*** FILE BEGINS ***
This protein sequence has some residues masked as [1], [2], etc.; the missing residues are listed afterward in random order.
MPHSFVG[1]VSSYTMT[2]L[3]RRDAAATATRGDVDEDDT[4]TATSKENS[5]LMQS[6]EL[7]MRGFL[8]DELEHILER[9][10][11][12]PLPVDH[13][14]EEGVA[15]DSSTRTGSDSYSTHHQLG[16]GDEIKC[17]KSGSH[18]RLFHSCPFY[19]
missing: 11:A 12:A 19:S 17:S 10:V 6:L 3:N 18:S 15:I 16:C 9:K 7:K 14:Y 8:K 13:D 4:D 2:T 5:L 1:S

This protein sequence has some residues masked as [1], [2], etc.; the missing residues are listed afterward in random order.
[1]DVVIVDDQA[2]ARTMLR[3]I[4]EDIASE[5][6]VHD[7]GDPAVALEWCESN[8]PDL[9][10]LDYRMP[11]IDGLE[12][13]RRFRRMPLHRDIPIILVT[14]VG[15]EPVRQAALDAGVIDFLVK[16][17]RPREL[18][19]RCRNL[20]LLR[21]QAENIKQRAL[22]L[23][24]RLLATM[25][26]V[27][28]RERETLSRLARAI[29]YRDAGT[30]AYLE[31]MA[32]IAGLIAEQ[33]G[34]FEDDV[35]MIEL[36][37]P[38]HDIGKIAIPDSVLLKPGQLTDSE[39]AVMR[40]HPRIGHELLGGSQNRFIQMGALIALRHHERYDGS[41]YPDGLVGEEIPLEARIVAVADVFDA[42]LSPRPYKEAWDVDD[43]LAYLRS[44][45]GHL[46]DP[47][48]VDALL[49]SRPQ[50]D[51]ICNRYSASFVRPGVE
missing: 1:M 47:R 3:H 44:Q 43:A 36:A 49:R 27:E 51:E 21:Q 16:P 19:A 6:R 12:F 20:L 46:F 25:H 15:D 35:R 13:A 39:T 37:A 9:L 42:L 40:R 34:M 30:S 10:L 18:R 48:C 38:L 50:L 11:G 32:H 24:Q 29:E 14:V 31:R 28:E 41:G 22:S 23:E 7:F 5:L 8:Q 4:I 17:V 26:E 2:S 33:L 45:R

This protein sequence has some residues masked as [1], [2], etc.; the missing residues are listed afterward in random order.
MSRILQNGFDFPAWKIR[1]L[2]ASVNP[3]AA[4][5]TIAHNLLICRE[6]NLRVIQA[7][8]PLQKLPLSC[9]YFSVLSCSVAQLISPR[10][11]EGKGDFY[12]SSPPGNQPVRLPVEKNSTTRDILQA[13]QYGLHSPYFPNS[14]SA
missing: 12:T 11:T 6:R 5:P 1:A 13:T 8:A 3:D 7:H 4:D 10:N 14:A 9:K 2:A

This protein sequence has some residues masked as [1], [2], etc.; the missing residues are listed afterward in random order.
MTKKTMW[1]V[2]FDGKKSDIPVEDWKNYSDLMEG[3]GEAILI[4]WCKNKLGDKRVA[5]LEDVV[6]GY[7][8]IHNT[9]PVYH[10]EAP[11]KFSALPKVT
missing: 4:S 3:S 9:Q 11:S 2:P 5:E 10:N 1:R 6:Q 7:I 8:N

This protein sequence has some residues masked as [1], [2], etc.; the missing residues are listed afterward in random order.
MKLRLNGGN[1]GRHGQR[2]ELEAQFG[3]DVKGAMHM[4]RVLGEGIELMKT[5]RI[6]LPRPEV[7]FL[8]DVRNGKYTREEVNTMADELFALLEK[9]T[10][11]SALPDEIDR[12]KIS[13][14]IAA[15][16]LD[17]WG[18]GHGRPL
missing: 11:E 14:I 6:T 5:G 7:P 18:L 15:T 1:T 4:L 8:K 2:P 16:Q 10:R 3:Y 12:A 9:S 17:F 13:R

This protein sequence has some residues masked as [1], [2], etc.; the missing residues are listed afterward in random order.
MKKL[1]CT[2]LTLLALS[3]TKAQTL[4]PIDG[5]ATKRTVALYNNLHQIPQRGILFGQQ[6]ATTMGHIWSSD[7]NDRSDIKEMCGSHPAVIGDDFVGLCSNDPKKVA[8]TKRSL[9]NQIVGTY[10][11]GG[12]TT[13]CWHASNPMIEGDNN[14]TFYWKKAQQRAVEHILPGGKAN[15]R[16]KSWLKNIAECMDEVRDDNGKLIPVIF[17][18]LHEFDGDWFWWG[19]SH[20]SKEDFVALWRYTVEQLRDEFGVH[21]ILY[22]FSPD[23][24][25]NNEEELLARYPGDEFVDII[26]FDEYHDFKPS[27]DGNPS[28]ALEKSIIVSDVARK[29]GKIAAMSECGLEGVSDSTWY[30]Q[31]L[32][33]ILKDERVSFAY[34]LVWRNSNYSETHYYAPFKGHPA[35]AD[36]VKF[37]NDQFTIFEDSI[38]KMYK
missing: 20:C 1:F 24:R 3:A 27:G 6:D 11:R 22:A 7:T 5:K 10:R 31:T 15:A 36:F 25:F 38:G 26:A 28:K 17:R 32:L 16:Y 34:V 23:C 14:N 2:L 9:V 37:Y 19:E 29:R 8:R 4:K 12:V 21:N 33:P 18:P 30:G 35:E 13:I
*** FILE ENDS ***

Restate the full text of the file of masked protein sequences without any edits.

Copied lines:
This protein sequence has some residues masked as [1], [2], etc.; the missing residues are listed afterward in random order.
MPHSFVG[1]VSSYTMT[2]L[3]RRDAAATATRGDVDEDDT[4]TATSKENS[5]LMQS[6]EL[7]MRGFL[8]DELEHILER[9][10][11][12]PLPVDH[13][14]EEGVA[15]DSSTRTGSDSYSTHHQLG[16]GDEIKC[17]KSGSH[18]RLFHSCPFY[19]
missing: 11:A 12:A 19:S 17:S 10:V 6:L 3:N 18:S 15:I 16:C 9:K 7:K 14:Y 8:K 13:D 4:D 2:T 5:L 1:S

This protein sequence has some residues masked as [1], [2], etc.; the missing residues are listed afterward in random order.
[1]DVVIVDDQA[2]ARTMLR[3]I[4]EDIASE[5][6]VHD[7]GDPAVALEWCESN[8]PDL[9][10]LDYRMP[11]IDGLE[12][13]RRFRRMPLHRDIPIILVT[14]VG[15]EPVRQAALDAGVIDFLVK[16][17]RPREL[18][19]RCRNL[20]LLR[21]QAENIKQRAL[22]L[23][24]RLLATM[25][26]V[27][28]RERETLSRLARAI[29]YRDAGT[30]AYLE[31]MA[32]IAGLIAEQ[33]G[34]FEDDV[35]MIEL[36][37]P[38]HDIGKIAIPDSVLLKPGQLTDSE[39]AVMR[40]HPRIGHELLGGSQNRFIQMGALIALRHHERYDGS[41]YPDGLVGEEIPLEARIVAVADVFDA[42]LSPRPYKEAWDVDD[43]LAYLRS[44][45]GHL[46]DP[47][48]VDALL[49]SRPQ[50]D[51]ICNRYSASFVRPGVE
missing: 1:M 47:R 3:H 44:Q 43:A 36:A 49:R 27:E 51:E 21:Q 16:P 19:A 6:R 12:F 20:L 46:F 25:H 15:D 35:R 13:A 39:T 37:A 9:L 42:L 40:R 34:M 30:S 10:L 18:R 48:C 38:L 50:L 11:G 32:H 24:Q 29:E 14:V 31:R 28:E 41:G 22:S 23:E 7:F 5:L 8:Q 4:I 17:V 26:E 2:S 33:L 45:R

This protein sequence has some residues masked as [1], [2], etc.; the missing residues are listed afterward in random order.
MSRILQNGFDFPAWKIR[1]L[2]ASVNP[3]AA[4][5]TIAHNLLICRE[6]NLRVIQA[7][8]PLQKLPLSC[9]YFSVLSCSVAQLISPR[10][11]EGKGDFY[12]SSPPGNQPVRLPVEKNSTTRDILQA[13]QYGLHSPYFPNS[14]SA
missing: 12:T 11:T 6:R 5:P 1:A 13:T 8:A 3:D 7:H 4:D 10:N 14:A 9:K 2:A

This protein sequence has some residues masked as [1], [2], etc.; the missing residues are listed afterward in random order.
MTKKTMW[1]V[2]FDGKKSDIPVEDWKNYSDLMEG[3]GEAILI[4]WCKNKLGDKRVA[5]LEDVV[6]GY[7][8]IHNT[9]PVYH[10]EAP[11]KFSALPKVT
missing: 4:S 3:S 9:Q 11:S 2:P 5:E 10:N 1:R 6:Q 7:I 8:N

This protein sequence has some residues masked as [1], [2], etc.; the missing residues are listed afterward in random order.
MKLRLNGGN[1]GRHGQR[2]ELEAQFG[3]DVKGAMHM[4]RVLGEGIELMKT[5]RI[6]LPRPEV[7]FL[8]DVRNGKYTREEVNTMADELFALLEK[9]T[10][11]SALPDEIDR[12]KIS[13][14]IAA[15][16]LD[17]WG[18]GHGRPL
missing: 11:E 14:I 6:T 5:G 7:P 18:L 15:T 1:T 4:L 8:K 2:P 16:Q 10:R 3:Y 12:A 9:S 17:F 13:R

This protein sequence has some residues masked as [1], [2], etc.; the missing residues are listed afterward in random order.
MKKL[1]CT[2]LTLLALS[3]TKAQTL[4]PIDG[5]ATKRTVALYNNLHQIPQRGILFGQQ[6]ATTMGHIWSSD[7]NDRSDIKEMCGSHPAVIGDDFVGLCSNDPKKVA[8]TKRSL[9]NQIVGTY[10][11]GG[12]TT[13]CWHASNPMIEGDNN[14]TFYWKKAQQRAVEHILPGGKAN[15]R[16]KSWLKNIAECMDEVRDDNGKLIPVIF[17][18]LHEFDGDWFWWG[19]SH[20]SKEDFVALWRYTVEQLRDEFGVH[21]ILY[22]FSPD[23][24][25]NNEEELLARYPGDEFVDII[26]FDEYHDFKPS[27]DGNPS[28]ALEKSIIVSDVARK[29]GKIAAMSECGLEGVSDSTWY[30]Q[31]L[32][33]ILKDERVSFAY[34]LVWRNSNYSETHYYAPFKGHPA[35]AD[36]VKF[37]NDQFTIFEDSI[38]KMYK
missing: 20:C 1:F 24:R 3:A 27:G 6:D 11:R 22:A 7:T 5:K 10:R 31:T 15:A 36:F 25:F 38:G 26:A 28:K 17:R 32:L 16:Y 34:V 23:C 14:N 2:L 9:V 37:Y 19:E 29:R 8:R 4:K 12:V 21:N 33:P 18:P 30:G 35:E 13:I